New Books for Younger Readers
by Celia McGee
Cat in the City
by Julie Salamon, illustrated by Jill Weber (Dial Books for Younger Readers)
First there was Jenny Linsky. In fact, Happy Birthday to Esther Averill’s classic book series, which got its start exactly 70 years ago with her stories of the gentle, plucky Greenwich Village cat in the jaunty red scarf, happily reissued by New York Review Books. Now, greet with pleasure Cat in the City, proof that traditional opposites can attract and actually roll around in teachable moments.
As Julie Salamon sagely intimates and Jill Weber reflects in her blithely New York-centric, colorfully bittersweet illustrations, there isn’t just one way of perceiving the city, its famous buildings and architectural landmarks. To a cruising hawk, bustling Washington Square down below is merely a “rectangular field” for hunting. What initially looks like a “wrung out mop” to the predator comes into focus as a tasty-looking feline. He swoops, he misses, and the tangle of fur skedaddles instead smack into Roxie, Henry, and Maggie, each a dog with a distinct personality and a hostile, sarcastic attitude toward anything that purrs. Yet even the dogs’ hearts inevitably melt at so pitiful a sight. Marched briskly off to Roxie’s human’s home and tschoke shop, Pink Patti’s, he’s washed and scrubbed, blow-dried and fluffed up, and Patti names him “Pretty Boy.” The effects of kindness, taking risks on strangers, raising up the underdog (or undercat) and exchanging truculent “self-reliance” for the clarifying joy of community add special value to seemingly everyday adventures. Another, unfortunate, daily occurence in New York, Patti gets priced out of the real-estate market, and leaves the city behind.
The solitude would’ve pleased Pretty Boy once; now, not so much. Salamon fills the void in this particular one of Pretty Boy’s nine lives with the friendship of a nearby family’s young son, Eli, who himself dreads the mean-spirited isolation of a new school, and wants, in an unmusical family, to be a musician. Operating under the novel’s philosophical stance that happiness is helping people, and animals, out of tough spots, Salamon—can give surprises as well as she can get. Pretty Boy introduces Eli to the “Cello Man” who regularly plays in Washington Square.Hold onto the name of another New York institution, the Barrow Street School of Music, which Weber illustrates to scaled-down perfection. You just never know.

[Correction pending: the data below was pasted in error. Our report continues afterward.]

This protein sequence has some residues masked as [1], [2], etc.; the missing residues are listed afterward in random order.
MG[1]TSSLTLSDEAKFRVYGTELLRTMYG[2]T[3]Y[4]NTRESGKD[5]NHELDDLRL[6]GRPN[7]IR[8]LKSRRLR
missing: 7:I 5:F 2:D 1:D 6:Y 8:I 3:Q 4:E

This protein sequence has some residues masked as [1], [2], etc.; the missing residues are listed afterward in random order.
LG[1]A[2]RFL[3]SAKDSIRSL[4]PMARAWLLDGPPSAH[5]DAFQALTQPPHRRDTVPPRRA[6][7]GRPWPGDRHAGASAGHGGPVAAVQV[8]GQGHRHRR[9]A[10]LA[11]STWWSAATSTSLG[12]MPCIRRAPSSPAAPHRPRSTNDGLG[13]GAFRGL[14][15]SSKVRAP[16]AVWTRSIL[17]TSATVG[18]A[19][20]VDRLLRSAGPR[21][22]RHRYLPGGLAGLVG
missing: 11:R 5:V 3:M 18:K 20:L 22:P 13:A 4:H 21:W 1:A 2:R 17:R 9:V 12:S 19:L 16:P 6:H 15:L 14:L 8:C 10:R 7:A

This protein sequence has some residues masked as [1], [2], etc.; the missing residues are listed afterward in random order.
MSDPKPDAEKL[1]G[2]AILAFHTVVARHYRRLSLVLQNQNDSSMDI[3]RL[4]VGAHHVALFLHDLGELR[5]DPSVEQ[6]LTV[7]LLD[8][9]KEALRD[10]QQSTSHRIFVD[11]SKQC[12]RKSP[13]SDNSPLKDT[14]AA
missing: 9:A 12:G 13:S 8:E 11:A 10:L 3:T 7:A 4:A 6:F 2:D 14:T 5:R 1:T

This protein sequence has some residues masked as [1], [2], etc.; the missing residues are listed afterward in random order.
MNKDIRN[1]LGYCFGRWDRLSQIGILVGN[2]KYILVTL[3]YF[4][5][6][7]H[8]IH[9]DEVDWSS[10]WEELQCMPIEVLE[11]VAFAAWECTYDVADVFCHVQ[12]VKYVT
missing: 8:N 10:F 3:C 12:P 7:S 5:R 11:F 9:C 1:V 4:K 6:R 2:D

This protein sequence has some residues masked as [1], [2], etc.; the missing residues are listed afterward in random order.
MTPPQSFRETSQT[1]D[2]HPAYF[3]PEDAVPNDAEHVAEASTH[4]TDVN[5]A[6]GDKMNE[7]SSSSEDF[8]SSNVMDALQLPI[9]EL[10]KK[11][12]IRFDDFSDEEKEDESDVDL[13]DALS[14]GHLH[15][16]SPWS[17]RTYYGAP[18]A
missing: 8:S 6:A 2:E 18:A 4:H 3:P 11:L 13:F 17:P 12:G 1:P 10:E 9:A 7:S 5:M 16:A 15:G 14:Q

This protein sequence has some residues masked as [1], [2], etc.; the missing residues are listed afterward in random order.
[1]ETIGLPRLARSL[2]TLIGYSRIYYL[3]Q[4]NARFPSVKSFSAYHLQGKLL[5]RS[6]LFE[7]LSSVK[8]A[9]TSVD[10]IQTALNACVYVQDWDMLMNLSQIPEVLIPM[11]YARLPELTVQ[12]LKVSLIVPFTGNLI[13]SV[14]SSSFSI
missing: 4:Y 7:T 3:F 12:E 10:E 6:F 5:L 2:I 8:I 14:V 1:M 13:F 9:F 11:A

A Novel Approach
More Magazine writes, "In quaint headquarters, tucked among the blank towers of midtown Manhattan, the Center for Fiction feels like somewhere you'd be more likely to run ito Bartleby the Scrivener than your therapist—unless she's a "bibliotherapist" like Noreen Tomassi, the center's executive director, who manages a service called A Novel Approach. For $125, Tomassi will handpick 12 books, basing her choices on a 45-minute phone call, an e-mail exchange or, preferably, a face-to-face session with you..." For more on bibliotherapy or to schedule a session, please click here.
We are thrilled to announce a stellar line up of fall reading groups! Here at the Center we've made it our practice to bring the very best guides to lead our reading groups—extraordinary translators, renowned scholars and notable writers. Where else can you read García Márquez with his award-winning translator, Edith Grossman, or discuss Proust with writer and scholar George Prochnick? FIND OUT MORe
Congratulations to 2011 Emerging Writers Fellow Marie-Helene Bertino for her newly published novel, 2 A.M. at the Cat's Pajamas (Crown)! Watch Marie-Helene Bertino read and discuss her short story collection, Safe As Houses, at The Center.
2014 Summer Literary Seminars/Center for Fiction prize winner
Four reasons for Edith's body to fidget: the scentless pillow case, the scratchy sheets, the removal of the left breast, the downshift of the morphine. One thing Mort does, downstairs in the den, lodged securely in his olive La-Z-Boy: slide his hand between the cushion and the side. What he finds there: his missing MedicAlert bracelet. Well I'll be a monkey. Two hiding places he had checked: his motorcycle saddlebag, wrapped around the insinkerator blades. Two origin stories about the bracelet: the shrapnel poking at his lung, his mate Johnson pushed it on him right after the mortar split Johnson's leg like a log.
Our summer intern, Delia Graham-Costello, recommends Junot Diaz's This Is How You Lose Her as a must-read for high-schoolers.
"I like this book so much it almost makes me angry. Junot Diaz is another writer who just nails it. He has mastered the art of well-placed humor—a difficult task for even the most seasoned authors. His prose is witty, touching and full of (often misplaced) love. I will admit that this book is in no way PG-13, but its raw language is well placed and well worth it. The language of this book perfectly aligns itself with reality—nothing is sugar coated or assuaged. Additionally, the structure of the book allows you to choose how you read it...."
Founded in 1997 by then Center director Harold Augenbraum, the Proust Society's mission is to encourage the reading, study and enjoyment of the work of Marcel Proust. The Society presents lectures for the public and members take part in groups that read and discuss Proust's masterpiece, À la recherche du temps perdu.